Is it networking with other bloggers and brands, with the goal of moving into your dream job? Maybe then you want to make sure you’re staying genuinely connected.  Email people instead of tweeting at them.  Reach out for recent lookbooks and new product lines.  Be sure to engage with the bloggers you love in multiple formats, but don’t be afraid to also send them an email saying hi!

Is it earning a bit of extra income?  If so, build up your SEO and put some more effort and energy into the various ways to monetize your blog.  Focus on selling any services you have above.

You may find that you have multiple things that are truly important to you– if that’s the case, I’d take a hard look at how much time you have and prioritize how important they are to you.  Focus on the #1 always; focus on #2 & #3 when you have extra time.  Anything below those? Put them on the back burner until you have more time.

Create realistic expectations.

This is hard, because we all want to believe we’re superwoman (or -man).  The tips above are written to help you scale back and recognize that there is so much you can realistically do (or want to do)!

If you don’t have the time to manage ads and build brand relationships, don’t do it.  No one says you have to.  If you don’t have the time to be active on social media, don’t do it.  It’s as simple as that.  Instead of pushing yourself to do everything (because other bloggers are doing it), figure out what works for you, and do it.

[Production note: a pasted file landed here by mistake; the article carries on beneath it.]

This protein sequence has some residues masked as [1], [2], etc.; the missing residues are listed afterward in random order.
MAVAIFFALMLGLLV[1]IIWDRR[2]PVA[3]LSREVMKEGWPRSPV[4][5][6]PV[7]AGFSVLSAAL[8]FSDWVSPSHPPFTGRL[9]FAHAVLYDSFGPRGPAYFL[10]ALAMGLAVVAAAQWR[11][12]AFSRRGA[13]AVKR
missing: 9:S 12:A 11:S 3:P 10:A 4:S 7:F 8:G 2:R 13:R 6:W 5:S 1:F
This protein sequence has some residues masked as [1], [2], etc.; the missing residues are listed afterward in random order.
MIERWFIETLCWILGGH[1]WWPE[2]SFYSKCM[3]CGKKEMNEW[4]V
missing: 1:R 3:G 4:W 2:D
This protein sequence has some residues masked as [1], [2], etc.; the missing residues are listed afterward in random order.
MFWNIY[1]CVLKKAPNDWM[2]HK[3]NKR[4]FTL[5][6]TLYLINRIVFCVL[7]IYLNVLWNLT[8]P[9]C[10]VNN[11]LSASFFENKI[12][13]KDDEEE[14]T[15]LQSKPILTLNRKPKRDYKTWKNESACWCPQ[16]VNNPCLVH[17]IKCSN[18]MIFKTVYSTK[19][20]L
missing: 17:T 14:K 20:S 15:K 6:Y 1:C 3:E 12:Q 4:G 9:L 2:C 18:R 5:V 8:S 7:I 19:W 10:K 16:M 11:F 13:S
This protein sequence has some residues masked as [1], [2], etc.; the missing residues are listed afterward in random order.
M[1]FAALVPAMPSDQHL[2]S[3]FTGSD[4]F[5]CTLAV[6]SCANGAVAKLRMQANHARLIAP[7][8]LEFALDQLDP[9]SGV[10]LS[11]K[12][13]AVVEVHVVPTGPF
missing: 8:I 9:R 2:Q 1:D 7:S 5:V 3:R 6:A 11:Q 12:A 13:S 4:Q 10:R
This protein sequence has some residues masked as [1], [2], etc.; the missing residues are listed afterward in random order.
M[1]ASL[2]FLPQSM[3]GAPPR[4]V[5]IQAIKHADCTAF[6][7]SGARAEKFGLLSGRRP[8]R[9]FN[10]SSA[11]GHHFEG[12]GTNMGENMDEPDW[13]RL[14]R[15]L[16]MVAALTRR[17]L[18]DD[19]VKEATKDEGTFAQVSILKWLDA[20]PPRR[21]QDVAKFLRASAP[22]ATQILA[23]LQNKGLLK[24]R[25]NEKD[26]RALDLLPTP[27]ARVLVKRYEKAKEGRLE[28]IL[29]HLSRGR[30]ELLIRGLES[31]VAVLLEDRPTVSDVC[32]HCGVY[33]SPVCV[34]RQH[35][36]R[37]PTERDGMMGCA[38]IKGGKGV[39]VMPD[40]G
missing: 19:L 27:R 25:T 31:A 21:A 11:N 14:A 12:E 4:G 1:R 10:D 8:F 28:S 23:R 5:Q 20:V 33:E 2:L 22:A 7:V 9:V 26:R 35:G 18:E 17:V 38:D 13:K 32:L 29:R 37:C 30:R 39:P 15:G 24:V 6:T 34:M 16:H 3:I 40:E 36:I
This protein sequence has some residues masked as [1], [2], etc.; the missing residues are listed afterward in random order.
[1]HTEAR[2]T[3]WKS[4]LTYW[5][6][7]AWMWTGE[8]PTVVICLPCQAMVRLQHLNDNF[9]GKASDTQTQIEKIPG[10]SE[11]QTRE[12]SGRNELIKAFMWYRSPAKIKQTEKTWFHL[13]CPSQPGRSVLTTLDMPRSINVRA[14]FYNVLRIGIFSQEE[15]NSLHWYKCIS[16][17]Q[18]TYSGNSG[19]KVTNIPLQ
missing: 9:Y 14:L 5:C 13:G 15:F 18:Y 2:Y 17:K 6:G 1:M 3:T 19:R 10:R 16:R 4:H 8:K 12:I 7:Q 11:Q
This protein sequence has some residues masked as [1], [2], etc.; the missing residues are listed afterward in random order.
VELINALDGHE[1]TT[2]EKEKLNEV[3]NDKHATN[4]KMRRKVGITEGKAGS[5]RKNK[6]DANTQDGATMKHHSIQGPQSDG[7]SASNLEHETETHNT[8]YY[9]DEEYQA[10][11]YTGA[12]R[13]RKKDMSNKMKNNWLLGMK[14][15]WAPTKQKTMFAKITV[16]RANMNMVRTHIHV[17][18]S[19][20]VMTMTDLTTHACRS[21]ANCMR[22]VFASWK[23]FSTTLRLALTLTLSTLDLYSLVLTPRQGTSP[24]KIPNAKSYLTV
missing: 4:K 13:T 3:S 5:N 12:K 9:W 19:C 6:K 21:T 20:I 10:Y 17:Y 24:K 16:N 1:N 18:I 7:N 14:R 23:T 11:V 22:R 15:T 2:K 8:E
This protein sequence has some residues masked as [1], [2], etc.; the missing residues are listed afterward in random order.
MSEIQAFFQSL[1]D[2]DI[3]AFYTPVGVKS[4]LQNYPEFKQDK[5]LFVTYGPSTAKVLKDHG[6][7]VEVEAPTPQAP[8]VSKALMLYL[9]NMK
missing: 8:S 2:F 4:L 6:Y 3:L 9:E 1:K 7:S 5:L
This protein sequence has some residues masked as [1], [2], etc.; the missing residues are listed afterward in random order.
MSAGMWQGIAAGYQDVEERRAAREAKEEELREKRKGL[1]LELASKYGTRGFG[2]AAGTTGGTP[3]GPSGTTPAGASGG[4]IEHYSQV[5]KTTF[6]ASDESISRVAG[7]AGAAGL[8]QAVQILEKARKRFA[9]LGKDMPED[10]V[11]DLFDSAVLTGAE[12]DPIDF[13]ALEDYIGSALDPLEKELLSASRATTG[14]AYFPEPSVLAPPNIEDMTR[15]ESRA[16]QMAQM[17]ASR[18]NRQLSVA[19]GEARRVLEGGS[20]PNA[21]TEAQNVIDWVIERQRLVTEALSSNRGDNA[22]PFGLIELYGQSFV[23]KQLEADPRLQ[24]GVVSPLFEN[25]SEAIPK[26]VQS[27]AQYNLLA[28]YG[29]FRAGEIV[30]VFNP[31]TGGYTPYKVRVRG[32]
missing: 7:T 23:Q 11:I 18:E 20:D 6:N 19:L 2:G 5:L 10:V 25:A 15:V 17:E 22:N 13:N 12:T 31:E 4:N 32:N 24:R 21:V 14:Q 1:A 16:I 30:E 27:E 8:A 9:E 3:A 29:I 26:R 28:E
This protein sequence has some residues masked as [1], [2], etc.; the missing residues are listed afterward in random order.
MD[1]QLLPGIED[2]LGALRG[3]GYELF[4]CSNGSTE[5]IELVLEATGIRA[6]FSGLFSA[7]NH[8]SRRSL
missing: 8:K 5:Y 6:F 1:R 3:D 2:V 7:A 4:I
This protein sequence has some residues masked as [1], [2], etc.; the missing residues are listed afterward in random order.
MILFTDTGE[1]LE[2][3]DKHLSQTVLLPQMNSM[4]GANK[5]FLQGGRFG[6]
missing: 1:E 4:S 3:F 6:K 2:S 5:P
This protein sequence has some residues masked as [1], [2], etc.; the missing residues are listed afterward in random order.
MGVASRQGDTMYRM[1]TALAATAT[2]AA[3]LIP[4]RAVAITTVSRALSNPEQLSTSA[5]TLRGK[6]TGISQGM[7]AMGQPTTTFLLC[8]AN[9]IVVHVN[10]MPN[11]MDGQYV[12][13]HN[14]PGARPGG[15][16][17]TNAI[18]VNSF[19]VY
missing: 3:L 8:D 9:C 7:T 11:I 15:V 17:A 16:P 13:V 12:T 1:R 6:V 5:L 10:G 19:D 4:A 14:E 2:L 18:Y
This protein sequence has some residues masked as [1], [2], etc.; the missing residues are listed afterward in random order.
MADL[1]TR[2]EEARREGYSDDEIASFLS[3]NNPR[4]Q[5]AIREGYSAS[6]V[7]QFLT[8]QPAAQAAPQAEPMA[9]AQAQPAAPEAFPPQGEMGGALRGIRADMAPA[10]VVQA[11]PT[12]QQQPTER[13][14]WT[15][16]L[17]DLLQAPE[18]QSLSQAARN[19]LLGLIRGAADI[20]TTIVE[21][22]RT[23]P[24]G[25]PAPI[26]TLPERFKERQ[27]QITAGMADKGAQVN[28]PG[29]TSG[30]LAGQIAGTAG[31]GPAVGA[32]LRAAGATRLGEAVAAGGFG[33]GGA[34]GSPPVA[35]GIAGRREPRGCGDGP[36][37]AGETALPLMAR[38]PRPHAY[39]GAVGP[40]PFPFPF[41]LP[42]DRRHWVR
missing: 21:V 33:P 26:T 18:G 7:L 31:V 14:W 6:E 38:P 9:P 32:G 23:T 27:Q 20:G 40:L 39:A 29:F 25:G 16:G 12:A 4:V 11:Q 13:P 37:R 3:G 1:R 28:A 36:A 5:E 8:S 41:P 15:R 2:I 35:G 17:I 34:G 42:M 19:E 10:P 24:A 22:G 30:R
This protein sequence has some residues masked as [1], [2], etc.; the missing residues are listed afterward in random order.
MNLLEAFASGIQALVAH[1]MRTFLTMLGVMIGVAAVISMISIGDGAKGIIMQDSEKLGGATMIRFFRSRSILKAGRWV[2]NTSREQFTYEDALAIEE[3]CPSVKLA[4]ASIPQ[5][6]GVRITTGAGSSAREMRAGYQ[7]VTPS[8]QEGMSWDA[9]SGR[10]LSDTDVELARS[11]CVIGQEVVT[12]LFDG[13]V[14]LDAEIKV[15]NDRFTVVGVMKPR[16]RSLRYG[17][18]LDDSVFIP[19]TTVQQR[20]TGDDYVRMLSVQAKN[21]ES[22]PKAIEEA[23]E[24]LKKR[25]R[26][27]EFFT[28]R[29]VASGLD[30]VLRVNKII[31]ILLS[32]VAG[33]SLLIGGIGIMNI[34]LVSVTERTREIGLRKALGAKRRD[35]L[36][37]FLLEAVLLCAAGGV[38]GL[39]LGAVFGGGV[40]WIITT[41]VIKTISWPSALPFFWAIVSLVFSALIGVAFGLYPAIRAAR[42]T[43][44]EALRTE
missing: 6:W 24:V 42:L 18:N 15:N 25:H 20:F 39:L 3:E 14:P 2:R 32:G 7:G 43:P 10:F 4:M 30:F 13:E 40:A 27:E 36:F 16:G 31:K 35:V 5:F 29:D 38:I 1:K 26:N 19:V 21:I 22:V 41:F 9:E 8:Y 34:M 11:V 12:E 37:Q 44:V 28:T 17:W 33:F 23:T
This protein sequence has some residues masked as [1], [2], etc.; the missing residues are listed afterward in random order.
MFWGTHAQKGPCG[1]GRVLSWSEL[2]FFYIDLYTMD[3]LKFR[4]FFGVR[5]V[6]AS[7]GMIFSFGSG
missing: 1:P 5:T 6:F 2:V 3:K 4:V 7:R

From how often you can post, to how long it will take you get up a review or how quickly you can respond to emails, be realistic about what you can do.  It’ll feel better.

Remember: It’s just the internet.

Easier said than done, am I right?

At the end of the day, unless blogging is your full-time job and you’ve got mouths to feed, this is your hobby.  You do it part-time.  Maybe you do it to help support your shopping habit or earn a little extra cash to put towards your student loans.

But you do it because you love blogging, you love fashion or shopping, and you want a way to express yourself, meet others, and have fun.  If you have to step back, that’s okay. It’s just the internet.

As my priorities in life and blogging have changed over the years, these tips and a shift in my attitude have made blogging more pleasurable again (and less pressure)!  Are you a part-time or hobby blogger?  What tips do you find to help manage the expectations and feelings you have to “do it all”?